“I wasn’t happy with the ‘deals’ the record producers were offering musicians—it seemed like the producers made all the money while we did all the work,” she says of her motivation. “I figured I could do it myself, so I got some backing, and in 1966, I launched Genoa Keawe Records.” From the start, she was the producer, distributor, bookkeeper and head of public relations. If a record store wanted a weighty case of vinyl albums, Genoa delivered them personally. “My taxi-driving experience served me well,” she laughs.

She also took every opportunity to be “out there,” as she puts it, signing albums, singing on television and making appearances on KCCN Hawaiian radio. Her popularity soared. Her record sales did, too. In the 1960s she was invited to Japan, first to open the Joban Center, a resort-style spa, then for a three-month gig, where she put on shows every day around the country. She toured Russia, Alaska, the US continent, Tahiti and Japan.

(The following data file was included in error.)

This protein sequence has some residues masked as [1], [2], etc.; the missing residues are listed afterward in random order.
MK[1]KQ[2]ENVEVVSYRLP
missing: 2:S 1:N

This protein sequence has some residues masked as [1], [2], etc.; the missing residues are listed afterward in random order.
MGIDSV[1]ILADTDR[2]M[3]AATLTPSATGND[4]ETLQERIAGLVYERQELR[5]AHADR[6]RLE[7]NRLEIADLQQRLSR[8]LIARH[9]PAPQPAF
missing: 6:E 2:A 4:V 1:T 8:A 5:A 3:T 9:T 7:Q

Through the years, she performed with all of the Islands’ top musical acts and recorded many of them on her label, including Kealoha Kalama, Andy Cummings and Myra English. She ran a school of Hawaiian music, language and hula. She has received every award in the Hawai‘i music world and an honorary doctorate from the University of Hawai‘i. Today she continues to perform several times a week at private parties and concerts and every Thursday night at the Waikiki Marriott Resort.

“Best bargain in town,” she says, “sunset view, no cover and validated parking!” Aunty plays with son Eric Keawe on guitar, son Gary on vocals and bass, niece Momi Kahawaiola‘a on guitar and steel guitar master Alan Akaka. Two soft ‘ukulele strum, then Aunty leans into the mike and says, “Aloha, thank you for coming out tonight. You’re listening to Aunty Genoa and her Hawaiians.” People from around the world—hula dancers from Japan who learned to Aunty’s records, master musicians hoping to be invited onstage, diehard fans, travelers who’ve just stumbled upon the show—are all rapt once she starts singing. That voice, still so strong at 89, she calls a gift from God. “I wanted to be a singer, so when I was little, I prayed every night,” she remembers. “I thank God I still have it.” HH